n is 1 or 2,

said process comprising the steps of exposing said recording material to activating electromagnetic radiation of an intensity sufficient to produce a visible image directly or a latent image that can be rendered visible by optical development.

2. The process of claim 1 wherein said exposure produces a latent image and said latent image is optically developed and comprising the steps of: imagewise exposing the recording material to activating electromagnetic radiation of an intensity sufficient to bring about a latent or barely visible image having an increased spectral sensitivity in a wavelength range outside the inherent sensitivity range of the ultraviolet light-sensitive compound, and then uniformly exposing the entire imagewise exposed recording material to light within the wavelength range for which the initially exposed portions are of increased sensitivity than the initially non-exposed portions, thereby increasing the visibility of said initially formed image.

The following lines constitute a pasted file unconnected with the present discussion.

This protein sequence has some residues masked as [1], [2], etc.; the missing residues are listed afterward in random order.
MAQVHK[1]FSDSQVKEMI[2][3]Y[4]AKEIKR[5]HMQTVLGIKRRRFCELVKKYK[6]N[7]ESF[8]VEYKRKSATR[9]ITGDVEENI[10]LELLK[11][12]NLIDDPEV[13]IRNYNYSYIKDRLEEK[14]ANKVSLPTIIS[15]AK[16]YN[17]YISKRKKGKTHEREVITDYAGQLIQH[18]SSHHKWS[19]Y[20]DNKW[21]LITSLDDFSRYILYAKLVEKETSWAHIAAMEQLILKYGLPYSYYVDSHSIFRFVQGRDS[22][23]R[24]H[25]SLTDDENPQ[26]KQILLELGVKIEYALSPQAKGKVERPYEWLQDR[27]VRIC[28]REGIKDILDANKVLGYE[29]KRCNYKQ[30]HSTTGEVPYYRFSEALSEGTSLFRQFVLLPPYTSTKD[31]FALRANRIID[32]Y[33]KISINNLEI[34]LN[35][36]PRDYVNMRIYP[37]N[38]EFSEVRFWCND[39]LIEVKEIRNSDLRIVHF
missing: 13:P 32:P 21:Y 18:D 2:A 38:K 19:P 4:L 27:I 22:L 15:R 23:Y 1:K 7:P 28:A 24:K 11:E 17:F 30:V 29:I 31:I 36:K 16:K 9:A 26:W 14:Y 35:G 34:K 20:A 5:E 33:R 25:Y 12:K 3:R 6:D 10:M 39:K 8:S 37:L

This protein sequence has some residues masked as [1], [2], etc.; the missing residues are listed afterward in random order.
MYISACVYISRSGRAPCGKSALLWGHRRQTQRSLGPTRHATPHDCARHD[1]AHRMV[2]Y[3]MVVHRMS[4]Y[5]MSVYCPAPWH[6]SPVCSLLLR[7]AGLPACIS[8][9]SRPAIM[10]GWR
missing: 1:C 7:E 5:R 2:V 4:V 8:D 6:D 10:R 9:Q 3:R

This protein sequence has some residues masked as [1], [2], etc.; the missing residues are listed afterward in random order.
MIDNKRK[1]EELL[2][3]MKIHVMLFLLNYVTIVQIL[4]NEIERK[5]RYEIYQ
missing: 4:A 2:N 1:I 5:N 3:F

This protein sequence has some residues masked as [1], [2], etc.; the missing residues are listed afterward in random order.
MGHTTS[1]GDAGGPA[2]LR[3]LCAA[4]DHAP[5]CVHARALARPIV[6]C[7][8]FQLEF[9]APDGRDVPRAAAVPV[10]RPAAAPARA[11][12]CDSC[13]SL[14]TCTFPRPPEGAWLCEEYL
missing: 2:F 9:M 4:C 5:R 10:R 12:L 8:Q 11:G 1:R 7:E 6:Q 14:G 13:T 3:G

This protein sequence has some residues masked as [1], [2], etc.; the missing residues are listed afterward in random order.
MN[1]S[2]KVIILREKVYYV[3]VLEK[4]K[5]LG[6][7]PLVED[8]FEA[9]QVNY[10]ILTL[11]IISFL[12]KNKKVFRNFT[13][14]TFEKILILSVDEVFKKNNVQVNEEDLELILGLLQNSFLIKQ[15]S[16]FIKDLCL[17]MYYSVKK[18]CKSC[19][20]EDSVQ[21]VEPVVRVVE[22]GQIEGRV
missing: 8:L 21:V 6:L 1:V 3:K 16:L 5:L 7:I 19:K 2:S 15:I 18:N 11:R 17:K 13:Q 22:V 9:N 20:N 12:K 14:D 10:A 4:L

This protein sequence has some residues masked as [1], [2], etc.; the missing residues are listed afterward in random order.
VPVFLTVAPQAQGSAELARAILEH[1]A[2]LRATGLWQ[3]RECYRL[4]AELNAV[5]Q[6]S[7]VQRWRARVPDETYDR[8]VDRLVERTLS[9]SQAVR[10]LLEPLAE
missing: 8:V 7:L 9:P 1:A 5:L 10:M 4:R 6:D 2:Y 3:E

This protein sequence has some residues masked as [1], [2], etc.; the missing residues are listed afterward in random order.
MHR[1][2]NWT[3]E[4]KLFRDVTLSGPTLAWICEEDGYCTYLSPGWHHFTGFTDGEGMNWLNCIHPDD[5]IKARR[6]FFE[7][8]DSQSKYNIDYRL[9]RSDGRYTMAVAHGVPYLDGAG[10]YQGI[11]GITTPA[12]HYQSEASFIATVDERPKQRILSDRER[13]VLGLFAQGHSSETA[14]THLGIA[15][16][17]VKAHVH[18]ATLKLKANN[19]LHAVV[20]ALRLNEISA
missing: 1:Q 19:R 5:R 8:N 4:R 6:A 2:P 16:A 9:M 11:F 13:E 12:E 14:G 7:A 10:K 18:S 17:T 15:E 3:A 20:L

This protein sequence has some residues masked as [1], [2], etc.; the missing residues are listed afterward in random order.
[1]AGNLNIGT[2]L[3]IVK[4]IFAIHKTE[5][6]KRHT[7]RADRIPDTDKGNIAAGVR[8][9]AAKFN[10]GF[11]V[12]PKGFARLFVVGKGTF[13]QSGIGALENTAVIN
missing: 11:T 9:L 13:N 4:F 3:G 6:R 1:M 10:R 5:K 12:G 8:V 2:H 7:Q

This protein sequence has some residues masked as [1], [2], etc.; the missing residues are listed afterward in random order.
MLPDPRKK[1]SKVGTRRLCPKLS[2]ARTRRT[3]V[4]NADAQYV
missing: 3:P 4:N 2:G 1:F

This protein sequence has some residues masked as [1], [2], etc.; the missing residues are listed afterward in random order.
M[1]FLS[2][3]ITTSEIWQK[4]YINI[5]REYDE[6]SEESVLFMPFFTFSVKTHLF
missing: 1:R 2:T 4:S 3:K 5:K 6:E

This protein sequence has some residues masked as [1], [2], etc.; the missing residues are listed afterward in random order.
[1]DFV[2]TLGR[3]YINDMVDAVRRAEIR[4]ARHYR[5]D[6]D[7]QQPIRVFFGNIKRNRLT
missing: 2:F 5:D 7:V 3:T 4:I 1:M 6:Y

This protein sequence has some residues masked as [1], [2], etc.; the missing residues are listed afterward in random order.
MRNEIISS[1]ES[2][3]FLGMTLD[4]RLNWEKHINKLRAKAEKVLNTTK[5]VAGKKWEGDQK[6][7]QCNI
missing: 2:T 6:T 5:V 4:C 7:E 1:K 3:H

3. The process of claim 1 wherein said exposure produces a latent image and said latent image is optically developed and comprising the steps of: uniformly exposing the entire recording material to electromagnetic radiation of an intensity suificient to bring about in the recording material an increase in its spectral sensitivity in a wavelength range outside the inherent sensitivity range of the ultraviolet light-sensitive compound, and then imagewise exposing the overall exposed recording material within the wavelength range for which the overall exposed recording material is of increased sensitivity to increase the visibility of the initially formed image.

4. A photographic process according to claim 1 wherein the recording material after the formation of a visible image is overall heated to bring about image stabilization.

5. A photographic process according to claim 1 wherein said spiropyran compound corresponds to one of the following general formulae: